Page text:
At the beginning of last year's OBEY Convention, current OBEY creative director Andrew Patterson stood in front of a crowd gathered in the Halifax Central Library to deliver a set of opening remarks. Among punks, seniors, library babies and intrigued onlookers, Patterson shared a few words about his experience teaching poetry workshops to high school students, an illumination that he says guides the work of OBEY Convention.
"A place of curiosity is the most important place that a mind can go," he said. "It's the place with the most potential, with the best chances of arriving at a new awareness, the place that holds the most openness."
OBEY, now entering its 10th year, has grown from a small happening of DIY shows to a celebration of curiosity in all of its forms. The festival presents artists from across genres and disciplines, united in their shared desire to push boundaries and chart new territory. It's a festival that reminds us of the thrill of encountering the unfamiliar and the empathy that such an encounter requires; taking in its four-day run feels as much like an exercise in trust as it does a journey of discovery.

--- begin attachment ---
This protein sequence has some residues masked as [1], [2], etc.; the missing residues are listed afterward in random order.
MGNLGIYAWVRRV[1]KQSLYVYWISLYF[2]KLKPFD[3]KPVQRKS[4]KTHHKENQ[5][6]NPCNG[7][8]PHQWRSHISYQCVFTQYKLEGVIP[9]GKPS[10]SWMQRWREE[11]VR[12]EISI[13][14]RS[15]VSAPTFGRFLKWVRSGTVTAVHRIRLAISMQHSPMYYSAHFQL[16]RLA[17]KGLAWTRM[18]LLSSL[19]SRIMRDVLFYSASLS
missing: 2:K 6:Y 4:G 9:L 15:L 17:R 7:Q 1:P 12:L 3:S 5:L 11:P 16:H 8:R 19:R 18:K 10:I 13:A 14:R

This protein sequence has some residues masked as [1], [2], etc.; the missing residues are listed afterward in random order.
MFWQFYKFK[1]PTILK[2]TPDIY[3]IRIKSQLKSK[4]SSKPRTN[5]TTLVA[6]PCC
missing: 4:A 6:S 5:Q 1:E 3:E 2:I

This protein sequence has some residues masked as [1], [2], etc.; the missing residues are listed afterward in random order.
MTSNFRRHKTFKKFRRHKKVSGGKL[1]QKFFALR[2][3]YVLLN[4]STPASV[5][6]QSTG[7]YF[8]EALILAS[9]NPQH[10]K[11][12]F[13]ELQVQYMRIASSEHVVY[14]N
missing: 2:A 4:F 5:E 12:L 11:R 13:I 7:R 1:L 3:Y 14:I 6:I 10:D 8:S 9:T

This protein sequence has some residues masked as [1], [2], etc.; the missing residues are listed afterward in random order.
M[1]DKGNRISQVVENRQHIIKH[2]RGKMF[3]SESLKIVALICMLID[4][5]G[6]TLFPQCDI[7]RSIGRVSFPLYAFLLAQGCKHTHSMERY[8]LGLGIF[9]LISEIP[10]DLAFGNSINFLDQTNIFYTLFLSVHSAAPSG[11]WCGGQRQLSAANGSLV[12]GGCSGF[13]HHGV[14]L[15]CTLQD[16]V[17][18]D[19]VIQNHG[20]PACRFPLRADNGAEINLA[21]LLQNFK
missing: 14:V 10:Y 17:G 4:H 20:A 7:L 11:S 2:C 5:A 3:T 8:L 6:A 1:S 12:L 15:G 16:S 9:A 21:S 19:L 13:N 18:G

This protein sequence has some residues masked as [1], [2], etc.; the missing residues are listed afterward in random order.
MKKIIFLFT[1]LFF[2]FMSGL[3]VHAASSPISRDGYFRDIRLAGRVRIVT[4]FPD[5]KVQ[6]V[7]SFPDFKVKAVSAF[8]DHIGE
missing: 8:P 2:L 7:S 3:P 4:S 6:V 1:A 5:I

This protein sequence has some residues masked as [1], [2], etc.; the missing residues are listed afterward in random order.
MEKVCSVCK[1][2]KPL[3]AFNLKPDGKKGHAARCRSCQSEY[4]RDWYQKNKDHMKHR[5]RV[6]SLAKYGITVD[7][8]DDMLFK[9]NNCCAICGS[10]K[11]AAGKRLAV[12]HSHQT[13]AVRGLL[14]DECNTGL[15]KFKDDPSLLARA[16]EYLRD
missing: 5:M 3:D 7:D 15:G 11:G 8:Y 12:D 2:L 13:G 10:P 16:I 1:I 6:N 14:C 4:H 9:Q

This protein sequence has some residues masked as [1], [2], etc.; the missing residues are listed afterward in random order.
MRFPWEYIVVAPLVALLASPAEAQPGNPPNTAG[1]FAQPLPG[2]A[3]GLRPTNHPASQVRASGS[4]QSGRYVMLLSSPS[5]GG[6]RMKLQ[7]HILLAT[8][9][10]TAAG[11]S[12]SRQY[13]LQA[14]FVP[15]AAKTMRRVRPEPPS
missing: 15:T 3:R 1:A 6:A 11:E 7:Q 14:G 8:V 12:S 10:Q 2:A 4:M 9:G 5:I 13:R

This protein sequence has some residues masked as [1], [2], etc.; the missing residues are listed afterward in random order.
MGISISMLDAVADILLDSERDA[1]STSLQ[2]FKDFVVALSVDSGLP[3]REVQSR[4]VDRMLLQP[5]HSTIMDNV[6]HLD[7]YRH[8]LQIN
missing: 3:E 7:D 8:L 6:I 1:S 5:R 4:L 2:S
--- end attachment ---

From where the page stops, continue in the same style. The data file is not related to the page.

In short, it's one of the most special weekends in Halifax. And to mark OBEY's 10th year of holding space for outsiders and others, we asked three of this year's featured artists to reflect on how their practices—like the festival itself—invite curiosity and interrogate the possibilities of creativity.
For Elysia Crampton, a California-based multi-disciplinary artist and producer, music-making is a process of turning "our weaknesses into strengths." In both her music and reflections, Crampton concerns herself with asking questions rather than offering fixed answers: "I'm terrible at things like proper execution, making solid objects and not being messy," she says. Her dance music is made to be experienced by the body while calling to mind the histories of oppression that continue to shape how bodies like hers—Aymara, transgender—interact with the world. In this way, Crampton's project feels at home within OBEY's exploration of alternative possibilities; she speaks of creative curiosity as a necessary form of resistance, as a way to challenge one's experience both within and outside of their "civic document of flesh."